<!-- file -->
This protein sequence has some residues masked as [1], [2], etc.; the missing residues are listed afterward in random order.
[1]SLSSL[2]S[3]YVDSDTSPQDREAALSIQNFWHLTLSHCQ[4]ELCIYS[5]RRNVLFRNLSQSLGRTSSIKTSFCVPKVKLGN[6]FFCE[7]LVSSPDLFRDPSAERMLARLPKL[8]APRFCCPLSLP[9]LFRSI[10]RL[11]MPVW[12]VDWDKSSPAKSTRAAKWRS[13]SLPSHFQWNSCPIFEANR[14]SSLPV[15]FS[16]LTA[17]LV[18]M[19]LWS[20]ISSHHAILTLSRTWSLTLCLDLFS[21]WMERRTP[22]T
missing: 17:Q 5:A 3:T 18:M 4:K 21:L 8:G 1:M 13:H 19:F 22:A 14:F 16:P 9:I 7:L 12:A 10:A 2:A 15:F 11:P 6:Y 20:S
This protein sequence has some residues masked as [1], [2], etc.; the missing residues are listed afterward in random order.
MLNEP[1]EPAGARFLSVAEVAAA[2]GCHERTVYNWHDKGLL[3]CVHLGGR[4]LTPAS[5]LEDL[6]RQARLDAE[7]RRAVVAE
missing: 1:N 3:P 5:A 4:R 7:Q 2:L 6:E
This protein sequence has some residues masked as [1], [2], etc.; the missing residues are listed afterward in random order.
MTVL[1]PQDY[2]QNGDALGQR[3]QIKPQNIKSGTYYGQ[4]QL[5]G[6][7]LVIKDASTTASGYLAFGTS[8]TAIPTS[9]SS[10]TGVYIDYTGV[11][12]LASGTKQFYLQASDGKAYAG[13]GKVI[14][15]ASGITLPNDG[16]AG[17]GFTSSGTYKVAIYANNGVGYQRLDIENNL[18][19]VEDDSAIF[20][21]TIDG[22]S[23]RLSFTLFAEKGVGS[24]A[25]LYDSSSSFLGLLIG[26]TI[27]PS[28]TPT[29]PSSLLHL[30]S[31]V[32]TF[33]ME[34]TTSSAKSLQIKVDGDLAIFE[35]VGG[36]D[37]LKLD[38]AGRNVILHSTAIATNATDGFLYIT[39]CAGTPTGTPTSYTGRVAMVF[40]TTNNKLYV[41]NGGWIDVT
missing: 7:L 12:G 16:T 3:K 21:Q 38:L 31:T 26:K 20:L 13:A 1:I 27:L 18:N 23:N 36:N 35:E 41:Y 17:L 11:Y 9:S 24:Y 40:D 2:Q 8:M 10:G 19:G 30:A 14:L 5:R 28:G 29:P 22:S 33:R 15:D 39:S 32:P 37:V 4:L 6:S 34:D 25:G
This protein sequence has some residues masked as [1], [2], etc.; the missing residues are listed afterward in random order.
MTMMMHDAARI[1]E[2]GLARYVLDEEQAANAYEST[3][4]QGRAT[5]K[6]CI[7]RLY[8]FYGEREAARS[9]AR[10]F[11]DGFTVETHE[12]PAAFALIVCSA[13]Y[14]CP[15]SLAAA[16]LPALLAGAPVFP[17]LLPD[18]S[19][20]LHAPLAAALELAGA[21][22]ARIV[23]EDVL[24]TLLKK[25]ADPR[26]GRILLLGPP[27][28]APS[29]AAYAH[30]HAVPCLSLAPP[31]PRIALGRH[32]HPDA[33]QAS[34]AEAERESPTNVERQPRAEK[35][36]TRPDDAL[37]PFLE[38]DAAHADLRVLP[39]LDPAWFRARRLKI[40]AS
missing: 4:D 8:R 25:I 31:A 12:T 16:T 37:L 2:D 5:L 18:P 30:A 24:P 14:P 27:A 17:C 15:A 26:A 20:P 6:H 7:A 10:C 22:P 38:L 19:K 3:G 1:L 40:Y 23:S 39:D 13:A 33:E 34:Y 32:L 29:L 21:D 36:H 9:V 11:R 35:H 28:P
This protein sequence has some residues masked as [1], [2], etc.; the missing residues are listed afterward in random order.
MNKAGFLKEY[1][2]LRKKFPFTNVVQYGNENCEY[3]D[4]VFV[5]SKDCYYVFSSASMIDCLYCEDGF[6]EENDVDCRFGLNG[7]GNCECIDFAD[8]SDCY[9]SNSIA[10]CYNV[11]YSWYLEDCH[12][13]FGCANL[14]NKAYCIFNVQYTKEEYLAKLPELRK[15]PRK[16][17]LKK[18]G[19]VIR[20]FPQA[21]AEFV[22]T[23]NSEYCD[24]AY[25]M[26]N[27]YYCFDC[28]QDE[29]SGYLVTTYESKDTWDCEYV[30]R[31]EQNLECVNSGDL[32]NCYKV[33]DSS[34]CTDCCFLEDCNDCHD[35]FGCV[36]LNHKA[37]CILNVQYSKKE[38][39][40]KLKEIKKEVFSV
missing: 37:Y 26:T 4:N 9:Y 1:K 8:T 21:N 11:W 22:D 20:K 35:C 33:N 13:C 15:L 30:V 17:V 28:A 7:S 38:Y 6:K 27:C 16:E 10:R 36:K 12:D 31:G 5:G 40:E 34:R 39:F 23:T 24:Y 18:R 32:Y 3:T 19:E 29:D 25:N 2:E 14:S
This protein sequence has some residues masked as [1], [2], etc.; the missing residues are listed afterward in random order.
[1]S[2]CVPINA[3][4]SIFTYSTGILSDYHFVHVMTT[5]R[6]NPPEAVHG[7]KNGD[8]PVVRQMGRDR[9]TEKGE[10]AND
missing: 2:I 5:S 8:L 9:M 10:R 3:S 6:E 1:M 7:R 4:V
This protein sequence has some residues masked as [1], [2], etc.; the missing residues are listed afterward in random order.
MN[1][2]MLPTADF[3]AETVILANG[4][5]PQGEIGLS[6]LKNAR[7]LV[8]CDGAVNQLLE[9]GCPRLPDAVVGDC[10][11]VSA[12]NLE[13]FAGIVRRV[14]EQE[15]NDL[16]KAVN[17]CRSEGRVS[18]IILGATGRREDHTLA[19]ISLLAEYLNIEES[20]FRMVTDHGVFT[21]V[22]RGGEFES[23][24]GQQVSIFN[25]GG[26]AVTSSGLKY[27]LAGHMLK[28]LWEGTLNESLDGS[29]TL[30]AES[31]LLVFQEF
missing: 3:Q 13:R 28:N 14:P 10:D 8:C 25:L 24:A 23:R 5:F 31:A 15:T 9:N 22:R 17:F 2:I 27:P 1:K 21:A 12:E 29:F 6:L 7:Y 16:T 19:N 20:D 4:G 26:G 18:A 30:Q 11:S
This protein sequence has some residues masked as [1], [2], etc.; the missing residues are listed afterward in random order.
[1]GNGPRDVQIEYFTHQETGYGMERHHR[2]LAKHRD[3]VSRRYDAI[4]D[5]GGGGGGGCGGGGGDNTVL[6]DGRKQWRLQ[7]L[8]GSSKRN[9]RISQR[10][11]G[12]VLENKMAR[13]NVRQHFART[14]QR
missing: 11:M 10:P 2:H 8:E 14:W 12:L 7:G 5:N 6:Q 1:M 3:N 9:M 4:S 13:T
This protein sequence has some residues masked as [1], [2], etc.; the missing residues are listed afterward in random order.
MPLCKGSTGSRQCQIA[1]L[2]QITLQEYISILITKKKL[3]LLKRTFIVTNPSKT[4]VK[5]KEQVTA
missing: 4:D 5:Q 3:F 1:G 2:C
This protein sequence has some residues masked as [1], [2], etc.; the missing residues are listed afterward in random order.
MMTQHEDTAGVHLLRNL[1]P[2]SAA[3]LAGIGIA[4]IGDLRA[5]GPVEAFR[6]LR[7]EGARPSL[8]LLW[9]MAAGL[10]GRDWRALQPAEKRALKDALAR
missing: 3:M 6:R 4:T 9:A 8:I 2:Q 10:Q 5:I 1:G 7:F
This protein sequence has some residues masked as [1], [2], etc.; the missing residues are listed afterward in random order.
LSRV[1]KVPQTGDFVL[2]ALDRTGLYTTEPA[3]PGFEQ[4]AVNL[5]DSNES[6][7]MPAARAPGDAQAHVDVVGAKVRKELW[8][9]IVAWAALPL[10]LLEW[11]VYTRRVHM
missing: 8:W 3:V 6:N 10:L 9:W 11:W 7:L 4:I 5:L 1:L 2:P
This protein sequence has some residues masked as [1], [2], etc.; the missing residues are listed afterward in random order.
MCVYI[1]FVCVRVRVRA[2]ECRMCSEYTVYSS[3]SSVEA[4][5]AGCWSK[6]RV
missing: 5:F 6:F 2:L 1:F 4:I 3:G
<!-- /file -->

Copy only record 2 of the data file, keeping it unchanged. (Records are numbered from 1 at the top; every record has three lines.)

This protein sequence has some residues masked as [1], [2], etc.; the missing residues are listed afterward in random order.
MLNEP[1]EPAGARFLSVAEVAAA[2]GCHERTVYNWHDKGLL[3]CVHLGGR[4]LTPAS[5]LEDL[6]RQARLDAE[7]RRAVVAE
missing: 1:N 3:P 5:A 4:R 7:Q 2:L 6:E